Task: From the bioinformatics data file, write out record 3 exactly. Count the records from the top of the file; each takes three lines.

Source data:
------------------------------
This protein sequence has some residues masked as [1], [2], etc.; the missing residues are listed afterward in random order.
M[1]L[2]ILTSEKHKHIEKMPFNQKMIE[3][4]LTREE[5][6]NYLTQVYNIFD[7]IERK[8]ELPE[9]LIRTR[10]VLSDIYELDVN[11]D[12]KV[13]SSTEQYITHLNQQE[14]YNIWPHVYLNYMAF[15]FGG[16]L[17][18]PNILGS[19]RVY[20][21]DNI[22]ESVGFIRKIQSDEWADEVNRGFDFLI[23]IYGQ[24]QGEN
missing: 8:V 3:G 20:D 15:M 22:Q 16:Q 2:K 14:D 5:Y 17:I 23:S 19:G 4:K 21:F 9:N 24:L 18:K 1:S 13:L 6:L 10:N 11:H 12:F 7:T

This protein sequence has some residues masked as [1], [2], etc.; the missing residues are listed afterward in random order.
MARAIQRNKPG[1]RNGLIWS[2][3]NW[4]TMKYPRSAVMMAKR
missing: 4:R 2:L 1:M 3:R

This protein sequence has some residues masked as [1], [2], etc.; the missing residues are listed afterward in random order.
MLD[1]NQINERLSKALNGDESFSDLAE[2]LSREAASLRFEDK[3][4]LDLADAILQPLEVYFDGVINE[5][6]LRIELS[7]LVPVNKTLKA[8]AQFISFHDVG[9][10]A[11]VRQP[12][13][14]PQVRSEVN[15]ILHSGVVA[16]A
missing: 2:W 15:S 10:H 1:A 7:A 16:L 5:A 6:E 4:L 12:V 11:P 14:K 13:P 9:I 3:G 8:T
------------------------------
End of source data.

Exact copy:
This protein sequence has some residues masked as [1], [2], etc.; the missing residues are listed afterward in random order.
MLD[1]NQINERLSKALNGDESFSDLAE[2]LSREAASLRFEDK[3][4]LDLADAILQPLEVYFDGVINE[5][6]LRIELS[7]LVPVNKTLKA[8]AQFISFHDVG[9][10]A[11]VRQP[12][13][14]PQVRSEVN[15]ILHSGVVA[16]A
missing: 2:W 15:S 10:H 1:A 7:A 16:L 5:A 6:E 4:L 12:V 11:P 14:K 13:P 9:I 3:G 8:T